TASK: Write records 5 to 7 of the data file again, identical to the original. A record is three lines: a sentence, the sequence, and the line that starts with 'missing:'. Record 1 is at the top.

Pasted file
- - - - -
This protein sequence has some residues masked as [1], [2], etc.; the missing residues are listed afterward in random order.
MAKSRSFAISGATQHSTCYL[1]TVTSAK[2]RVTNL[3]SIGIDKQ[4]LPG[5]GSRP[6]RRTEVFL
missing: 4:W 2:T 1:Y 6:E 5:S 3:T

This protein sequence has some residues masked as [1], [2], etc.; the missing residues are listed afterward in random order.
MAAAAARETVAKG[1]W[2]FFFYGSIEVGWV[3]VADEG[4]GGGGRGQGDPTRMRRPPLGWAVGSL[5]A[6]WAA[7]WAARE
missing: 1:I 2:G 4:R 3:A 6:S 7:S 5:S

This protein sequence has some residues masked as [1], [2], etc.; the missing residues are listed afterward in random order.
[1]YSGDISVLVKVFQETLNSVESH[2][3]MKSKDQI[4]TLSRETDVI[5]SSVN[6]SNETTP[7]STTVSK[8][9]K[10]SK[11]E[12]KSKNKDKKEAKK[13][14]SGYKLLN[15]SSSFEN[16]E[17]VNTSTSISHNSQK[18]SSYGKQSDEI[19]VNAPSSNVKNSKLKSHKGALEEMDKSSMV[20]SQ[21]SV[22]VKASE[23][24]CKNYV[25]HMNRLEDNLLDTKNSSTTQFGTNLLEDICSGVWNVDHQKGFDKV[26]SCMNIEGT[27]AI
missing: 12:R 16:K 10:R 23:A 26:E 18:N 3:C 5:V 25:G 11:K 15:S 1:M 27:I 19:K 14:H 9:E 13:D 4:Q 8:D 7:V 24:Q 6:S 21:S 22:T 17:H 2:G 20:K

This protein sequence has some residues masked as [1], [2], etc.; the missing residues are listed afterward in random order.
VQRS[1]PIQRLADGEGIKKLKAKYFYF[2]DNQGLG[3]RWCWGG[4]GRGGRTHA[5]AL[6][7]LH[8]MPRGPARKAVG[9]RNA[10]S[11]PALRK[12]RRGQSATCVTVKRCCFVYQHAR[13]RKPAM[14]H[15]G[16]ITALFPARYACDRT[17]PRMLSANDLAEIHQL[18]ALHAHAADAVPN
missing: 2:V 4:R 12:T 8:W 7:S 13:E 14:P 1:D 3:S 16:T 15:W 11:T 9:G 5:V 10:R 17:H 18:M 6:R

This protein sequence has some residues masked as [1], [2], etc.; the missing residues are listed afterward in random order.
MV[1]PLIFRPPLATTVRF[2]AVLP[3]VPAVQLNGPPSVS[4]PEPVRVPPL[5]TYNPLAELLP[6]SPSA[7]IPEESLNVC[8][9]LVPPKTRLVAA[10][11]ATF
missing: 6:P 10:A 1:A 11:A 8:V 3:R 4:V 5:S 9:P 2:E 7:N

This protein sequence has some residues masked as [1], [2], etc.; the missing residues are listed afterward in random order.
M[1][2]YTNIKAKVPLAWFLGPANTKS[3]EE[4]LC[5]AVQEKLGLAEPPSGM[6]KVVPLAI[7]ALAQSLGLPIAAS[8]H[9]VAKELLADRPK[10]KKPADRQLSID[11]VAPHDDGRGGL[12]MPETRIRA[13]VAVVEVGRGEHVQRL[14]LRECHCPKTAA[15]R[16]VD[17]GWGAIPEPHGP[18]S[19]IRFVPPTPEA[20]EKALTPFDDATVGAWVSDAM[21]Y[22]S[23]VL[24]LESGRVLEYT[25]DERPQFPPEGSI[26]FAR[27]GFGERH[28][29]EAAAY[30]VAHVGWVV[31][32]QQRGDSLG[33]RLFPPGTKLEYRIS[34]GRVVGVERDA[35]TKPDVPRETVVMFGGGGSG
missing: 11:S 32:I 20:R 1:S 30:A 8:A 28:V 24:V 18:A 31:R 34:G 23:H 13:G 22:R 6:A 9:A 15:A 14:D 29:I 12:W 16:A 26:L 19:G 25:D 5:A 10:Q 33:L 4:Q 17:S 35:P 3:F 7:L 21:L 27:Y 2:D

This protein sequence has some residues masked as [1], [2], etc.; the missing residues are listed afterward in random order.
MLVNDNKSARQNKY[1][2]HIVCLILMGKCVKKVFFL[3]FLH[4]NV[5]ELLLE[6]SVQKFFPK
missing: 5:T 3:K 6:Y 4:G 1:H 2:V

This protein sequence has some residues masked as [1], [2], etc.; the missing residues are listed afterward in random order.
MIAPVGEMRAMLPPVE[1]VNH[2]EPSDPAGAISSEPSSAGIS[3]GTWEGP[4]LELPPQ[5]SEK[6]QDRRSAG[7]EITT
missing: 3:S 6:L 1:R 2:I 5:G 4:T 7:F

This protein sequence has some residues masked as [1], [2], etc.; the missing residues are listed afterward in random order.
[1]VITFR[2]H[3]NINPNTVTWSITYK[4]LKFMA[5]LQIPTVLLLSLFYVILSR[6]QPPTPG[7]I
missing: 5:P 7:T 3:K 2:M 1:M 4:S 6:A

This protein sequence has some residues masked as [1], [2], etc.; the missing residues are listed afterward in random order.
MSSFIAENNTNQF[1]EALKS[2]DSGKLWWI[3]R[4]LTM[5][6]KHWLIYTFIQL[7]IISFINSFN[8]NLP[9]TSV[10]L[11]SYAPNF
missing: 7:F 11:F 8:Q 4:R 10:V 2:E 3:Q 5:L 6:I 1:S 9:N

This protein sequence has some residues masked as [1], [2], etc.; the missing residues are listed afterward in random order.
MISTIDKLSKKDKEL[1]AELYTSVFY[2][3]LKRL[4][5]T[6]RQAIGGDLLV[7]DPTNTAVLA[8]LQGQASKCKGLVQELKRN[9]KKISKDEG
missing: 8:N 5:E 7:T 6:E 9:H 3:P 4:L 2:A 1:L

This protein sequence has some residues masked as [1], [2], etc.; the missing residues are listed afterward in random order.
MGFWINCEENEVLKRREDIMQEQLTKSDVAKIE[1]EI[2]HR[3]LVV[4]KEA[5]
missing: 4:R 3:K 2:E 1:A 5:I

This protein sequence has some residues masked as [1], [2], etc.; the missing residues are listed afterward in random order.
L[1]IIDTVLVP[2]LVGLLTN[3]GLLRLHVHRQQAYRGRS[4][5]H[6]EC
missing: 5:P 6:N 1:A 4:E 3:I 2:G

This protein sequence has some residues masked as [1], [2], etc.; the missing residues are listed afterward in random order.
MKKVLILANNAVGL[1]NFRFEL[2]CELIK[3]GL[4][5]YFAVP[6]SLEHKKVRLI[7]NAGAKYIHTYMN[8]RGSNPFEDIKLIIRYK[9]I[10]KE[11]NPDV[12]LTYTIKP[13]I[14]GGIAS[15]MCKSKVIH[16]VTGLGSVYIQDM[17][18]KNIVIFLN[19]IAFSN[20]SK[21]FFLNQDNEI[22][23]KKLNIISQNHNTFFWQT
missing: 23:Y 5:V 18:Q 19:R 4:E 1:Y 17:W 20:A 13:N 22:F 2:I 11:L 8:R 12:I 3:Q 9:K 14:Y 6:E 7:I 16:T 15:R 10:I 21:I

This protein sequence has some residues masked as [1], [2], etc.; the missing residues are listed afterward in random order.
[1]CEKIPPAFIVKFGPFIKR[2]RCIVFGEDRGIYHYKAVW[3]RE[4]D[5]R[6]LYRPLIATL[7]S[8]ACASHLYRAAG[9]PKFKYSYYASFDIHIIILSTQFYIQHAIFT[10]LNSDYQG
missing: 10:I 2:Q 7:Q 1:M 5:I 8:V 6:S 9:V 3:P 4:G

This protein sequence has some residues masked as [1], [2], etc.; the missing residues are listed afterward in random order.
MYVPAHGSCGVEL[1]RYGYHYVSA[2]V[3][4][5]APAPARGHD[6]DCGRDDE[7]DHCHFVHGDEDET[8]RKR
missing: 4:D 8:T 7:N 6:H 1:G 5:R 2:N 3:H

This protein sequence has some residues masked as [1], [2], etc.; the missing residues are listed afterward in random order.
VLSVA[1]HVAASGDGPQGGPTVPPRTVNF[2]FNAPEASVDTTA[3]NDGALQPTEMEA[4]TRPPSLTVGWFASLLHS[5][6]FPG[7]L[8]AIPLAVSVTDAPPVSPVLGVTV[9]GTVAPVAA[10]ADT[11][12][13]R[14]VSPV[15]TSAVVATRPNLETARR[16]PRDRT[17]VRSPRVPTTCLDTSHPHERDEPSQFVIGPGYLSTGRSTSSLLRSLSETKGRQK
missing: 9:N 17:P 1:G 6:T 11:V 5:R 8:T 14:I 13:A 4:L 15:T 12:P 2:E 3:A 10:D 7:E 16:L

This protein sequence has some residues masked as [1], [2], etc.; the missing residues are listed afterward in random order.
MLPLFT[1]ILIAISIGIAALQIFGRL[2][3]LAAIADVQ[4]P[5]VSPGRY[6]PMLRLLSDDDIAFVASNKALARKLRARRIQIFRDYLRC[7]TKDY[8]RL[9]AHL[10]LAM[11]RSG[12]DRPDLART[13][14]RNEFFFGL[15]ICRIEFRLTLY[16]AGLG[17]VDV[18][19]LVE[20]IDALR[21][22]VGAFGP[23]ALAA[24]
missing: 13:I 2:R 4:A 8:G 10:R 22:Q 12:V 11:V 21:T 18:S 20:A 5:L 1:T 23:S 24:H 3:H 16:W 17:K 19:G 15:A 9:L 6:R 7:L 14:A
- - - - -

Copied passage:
This protein sequence has some residues masked as [1], [2], etc.; the missing residues are listed afterward in random order.
MV[1]PLIFRPPLATTVRF[2]AVLP[3]VPAVQLNGPPSVS[4]PEPVRVPPL[5]TYNPLAELLP[6]SPSA[7]IPEESLNVC[8][9]LVPPKTRLVAA[10][11]ATF
missing: 6:P 10:A 1:A 11:A 8:V 3:R 4:V 5:S 9:P 2:E 7:N

This protein sequence has some residues masked as [1], [2], etc.; the missing residues are listed afterward in random order.
M[1][2]YTNIKAKVPLAWFLGPANTKS[3]EE[4]LC[5]AVQEKLGLAEPPSGM[6]KVVPLAI[7]ALAQSLGLPIAAS[8]H[9]VAKELLADRPK[10]KKPADRQLSID[11]VAPHDDGRGGL[12]MPETRIRA[13]VAVVEVGRGEHVQRL[14]LRECHCPKTAA[15]R[16]VD[17]GWGAIPEPHGP[18]S[19]IRFVPPTPEA[20]EKALTPFDDATVGAWVSDAM[21]Y[22]S[23]VL[24]LESGRVLEYT[25]DERPQFPPEGSI[26]FAR[27]GFGERH[28][29]EAAAY[30]VAHVGWVV[31][32]QQRGDSLG[33]RLFPPGTKLEYRIS[34]GRVVGVERDA[35]TKPDVPRETVVMFGGGGSG
missing: 11:S 32:I 20:R 1:S 30:A 8:A 28:V 24:V 18:A 31:R 34:G 23:H 13:G 22:R 6:A 9:A 15:A 14:D 29:I 12:W 16:A 26:L 19:G 25:D 5:A 10:Q 33:L 4:Q 17:S 35:P 3:F 7:L 21:L 27:Y 2:D

This protein sequence has some residues masked as [1], [2], etc.; the missing residues are listed afterward in random order.
MLVNDNKSARQNKY[1][2]HIVCLILMGKCVKKVFFL[3]FLH[4]NV[5]ELLLE[6]SVQKFFPK
missing: 5:T 3:K 6:Y 4:G 1:H 2:V